90 (number)

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90 (ninety) is the natural number preceded by 89 and followed by 91.

In English speech, the numbers 90 and 19 are often confused, as sounding very similar. When carefully enunciated, they differ in which syllable is stressed: 19 /naɪnˈtiːn/ vs 90 /ˈnaɪnti/. However, in dates such as 1999, and when contrasting numbers in the teens and when counting, such as 17, 18, 19, the stress shifts to the first syllable: 19 /ˈnaɪntiːn/.

Interstate 90 is a freeway that runs from Washington to Massachusetts.

In mathematics[edit]

90 is:

In normal space, the interior angles of a rectangle measure 90 degrees each. Also, in a right triangle, the angle opposing the hypotenuse measures 90 degrees, with the other two angles adding up to 90 for a total of 180 degrees.[7] Thus, an angle measuring 90 degrees is called a right angle.[8]

In science[edit]

Ninety is:

  • the atomic number of thorium, an actinide. As an atomic weight, 90 identifies an isotope of strontium, a by-product of nuclear reactions including fallout. It contaminates milk.
  • the latitude in degrees of the North and the South geographical poles.

In sports[edit]

In other fields[edit]

References[edit]

  1. ^ "Sloane's A002827 : Unitary perfect numbers". The On-Line Encyclopedia of Integer Sequences. OEIS Foundation. Retrieved 2016-05-29.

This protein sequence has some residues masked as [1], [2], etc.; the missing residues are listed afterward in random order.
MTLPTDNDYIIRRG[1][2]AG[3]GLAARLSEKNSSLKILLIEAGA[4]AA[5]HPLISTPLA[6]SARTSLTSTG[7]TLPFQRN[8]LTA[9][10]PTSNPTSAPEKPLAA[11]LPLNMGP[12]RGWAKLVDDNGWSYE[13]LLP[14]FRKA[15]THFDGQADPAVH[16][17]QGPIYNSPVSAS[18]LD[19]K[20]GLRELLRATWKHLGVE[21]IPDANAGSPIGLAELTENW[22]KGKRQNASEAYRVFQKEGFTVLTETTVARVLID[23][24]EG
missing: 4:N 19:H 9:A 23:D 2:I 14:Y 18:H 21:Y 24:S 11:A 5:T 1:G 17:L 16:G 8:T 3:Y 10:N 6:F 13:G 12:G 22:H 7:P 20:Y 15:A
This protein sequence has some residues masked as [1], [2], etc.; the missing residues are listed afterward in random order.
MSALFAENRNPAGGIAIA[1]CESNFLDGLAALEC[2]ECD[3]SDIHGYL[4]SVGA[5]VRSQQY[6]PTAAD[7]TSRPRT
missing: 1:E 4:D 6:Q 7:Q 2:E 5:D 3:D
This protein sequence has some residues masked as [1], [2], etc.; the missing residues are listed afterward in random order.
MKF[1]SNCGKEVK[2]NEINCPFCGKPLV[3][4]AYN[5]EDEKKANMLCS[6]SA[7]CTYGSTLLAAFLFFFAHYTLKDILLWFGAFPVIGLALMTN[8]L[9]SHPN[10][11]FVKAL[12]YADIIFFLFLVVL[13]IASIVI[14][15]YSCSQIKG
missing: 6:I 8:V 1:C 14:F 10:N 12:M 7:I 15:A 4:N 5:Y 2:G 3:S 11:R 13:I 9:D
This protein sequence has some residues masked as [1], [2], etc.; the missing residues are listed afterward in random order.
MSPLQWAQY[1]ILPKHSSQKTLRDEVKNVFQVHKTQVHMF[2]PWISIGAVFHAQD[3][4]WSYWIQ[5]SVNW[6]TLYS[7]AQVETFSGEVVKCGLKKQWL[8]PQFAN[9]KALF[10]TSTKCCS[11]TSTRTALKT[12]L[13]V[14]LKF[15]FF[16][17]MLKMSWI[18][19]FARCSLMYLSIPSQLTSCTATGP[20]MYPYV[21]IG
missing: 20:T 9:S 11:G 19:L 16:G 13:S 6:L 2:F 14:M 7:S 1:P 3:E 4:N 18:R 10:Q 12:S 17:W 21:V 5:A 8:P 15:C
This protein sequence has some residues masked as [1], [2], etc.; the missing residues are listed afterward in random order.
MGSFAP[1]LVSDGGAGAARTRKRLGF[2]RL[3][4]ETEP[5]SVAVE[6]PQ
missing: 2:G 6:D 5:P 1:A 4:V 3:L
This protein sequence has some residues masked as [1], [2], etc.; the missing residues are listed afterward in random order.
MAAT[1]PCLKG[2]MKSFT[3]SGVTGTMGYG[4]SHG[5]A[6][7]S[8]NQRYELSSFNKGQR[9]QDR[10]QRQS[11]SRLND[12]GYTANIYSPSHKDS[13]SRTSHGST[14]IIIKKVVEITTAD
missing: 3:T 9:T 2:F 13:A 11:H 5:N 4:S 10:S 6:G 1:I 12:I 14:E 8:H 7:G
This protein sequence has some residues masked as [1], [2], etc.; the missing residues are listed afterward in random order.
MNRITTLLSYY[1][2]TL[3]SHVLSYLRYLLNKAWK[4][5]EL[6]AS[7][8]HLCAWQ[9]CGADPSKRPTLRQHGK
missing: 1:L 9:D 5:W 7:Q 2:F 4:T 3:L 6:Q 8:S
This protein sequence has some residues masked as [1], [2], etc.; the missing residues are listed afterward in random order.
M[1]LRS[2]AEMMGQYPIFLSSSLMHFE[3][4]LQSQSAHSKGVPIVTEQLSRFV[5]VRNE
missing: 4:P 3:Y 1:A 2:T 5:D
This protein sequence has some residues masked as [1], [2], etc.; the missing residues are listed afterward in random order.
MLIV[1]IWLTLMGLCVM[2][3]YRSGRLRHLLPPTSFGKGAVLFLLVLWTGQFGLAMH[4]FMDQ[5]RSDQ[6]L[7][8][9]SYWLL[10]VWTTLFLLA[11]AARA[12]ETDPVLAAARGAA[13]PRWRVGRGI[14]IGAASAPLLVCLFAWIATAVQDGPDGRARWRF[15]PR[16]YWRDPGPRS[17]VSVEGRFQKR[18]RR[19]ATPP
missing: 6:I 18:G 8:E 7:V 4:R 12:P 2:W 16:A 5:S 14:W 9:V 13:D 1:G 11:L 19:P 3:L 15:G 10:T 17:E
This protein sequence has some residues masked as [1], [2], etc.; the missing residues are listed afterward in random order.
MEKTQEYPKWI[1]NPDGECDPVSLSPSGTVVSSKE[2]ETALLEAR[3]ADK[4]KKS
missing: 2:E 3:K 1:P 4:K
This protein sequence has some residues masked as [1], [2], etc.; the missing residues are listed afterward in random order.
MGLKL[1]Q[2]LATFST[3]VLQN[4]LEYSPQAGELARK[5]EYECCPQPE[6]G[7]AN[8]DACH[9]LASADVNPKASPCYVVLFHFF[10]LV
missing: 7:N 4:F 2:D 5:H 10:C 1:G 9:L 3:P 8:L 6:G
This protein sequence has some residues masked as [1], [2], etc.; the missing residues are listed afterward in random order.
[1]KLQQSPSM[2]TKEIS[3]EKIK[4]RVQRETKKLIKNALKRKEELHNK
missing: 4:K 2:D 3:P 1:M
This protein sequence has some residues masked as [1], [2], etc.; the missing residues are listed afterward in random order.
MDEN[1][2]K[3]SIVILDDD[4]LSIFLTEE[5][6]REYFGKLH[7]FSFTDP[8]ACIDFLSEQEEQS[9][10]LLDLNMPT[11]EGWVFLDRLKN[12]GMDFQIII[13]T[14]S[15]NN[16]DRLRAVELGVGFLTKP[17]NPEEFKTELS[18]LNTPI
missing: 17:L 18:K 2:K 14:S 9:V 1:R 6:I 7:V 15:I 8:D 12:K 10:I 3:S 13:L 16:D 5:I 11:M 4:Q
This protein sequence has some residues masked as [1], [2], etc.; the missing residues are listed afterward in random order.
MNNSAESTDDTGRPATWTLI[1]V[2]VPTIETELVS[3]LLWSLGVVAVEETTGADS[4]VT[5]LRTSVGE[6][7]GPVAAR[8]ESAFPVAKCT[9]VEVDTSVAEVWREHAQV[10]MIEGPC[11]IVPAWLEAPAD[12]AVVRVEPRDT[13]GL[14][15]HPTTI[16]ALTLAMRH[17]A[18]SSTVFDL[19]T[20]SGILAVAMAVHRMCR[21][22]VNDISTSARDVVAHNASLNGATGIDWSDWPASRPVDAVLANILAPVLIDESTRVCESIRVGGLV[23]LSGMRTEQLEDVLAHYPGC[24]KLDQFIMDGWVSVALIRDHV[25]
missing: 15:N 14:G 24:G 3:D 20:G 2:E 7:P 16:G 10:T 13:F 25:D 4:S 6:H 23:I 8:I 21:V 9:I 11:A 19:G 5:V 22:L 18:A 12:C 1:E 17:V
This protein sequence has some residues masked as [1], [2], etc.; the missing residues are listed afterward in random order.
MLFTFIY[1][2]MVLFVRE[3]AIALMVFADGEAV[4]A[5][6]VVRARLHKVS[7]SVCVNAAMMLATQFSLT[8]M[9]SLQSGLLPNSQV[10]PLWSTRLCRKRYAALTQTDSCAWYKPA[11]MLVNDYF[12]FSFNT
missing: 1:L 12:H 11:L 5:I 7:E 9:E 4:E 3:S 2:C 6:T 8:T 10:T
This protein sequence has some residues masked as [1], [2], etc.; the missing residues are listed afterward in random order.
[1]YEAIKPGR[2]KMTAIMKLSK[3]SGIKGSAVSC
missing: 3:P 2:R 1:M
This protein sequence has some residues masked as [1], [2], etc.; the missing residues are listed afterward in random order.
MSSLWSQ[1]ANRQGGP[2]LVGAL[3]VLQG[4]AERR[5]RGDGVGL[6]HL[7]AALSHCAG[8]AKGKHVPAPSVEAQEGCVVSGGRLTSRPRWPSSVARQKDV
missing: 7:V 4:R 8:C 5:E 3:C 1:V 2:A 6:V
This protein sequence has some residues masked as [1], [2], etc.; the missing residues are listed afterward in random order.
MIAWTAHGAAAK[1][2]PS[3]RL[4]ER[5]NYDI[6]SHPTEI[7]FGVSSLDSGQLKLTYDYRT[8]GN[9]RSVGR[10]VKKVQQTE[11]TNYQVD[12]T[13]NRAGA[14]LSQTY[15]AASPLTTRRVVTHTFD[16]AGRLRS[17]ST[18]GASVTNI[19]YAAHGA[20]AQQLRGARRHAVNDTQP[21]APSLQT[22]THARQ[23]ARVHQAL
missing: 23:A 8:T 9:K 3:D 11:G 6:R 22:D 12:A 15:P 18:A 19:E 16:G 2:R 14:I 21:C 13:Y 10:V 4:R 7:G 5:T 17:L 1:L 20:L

2. ^ "Sloane's A005835 : Pseudoperfect (or semiperfect) numbers". The On-Line Encyclopedia of Integer Sequences. OEIS Foundation. Retrieved 2016-05-29. 
  3. ^ "Sloane's A002378 : Oblong (or promic, pronic, or heteromecic) numbers". The On-Line Encyclopedia of Integer Sequences. OEIS Foundation. Retrieved 2016-05-29. 
  4. ^ "Sloane's A005277 : Nontotients". The On-Line Encyclopedia of Integer Sequences. OEIS Foundation. Retrieved 2016-05-29. 
  5. ^ "Sloane's A001608 : Perrin sequence". The On-Line Encyclopedia of Integer Sequences. OEIS Foundation. Retrieved 2016-05-29. 
  6. ^ "Sloane's A005349 : Niven (or Harshad) numbers". The On-Line Encyclopedia of Integer Sequences. OEIS Foundation. Retrieved 2016-05-29. 
  7. ^ http://www.sparknotes.com/testprep/books/newsat/chapter20section4.rhtml
  8. ^ Friedman, Erich. What's Special About This Number?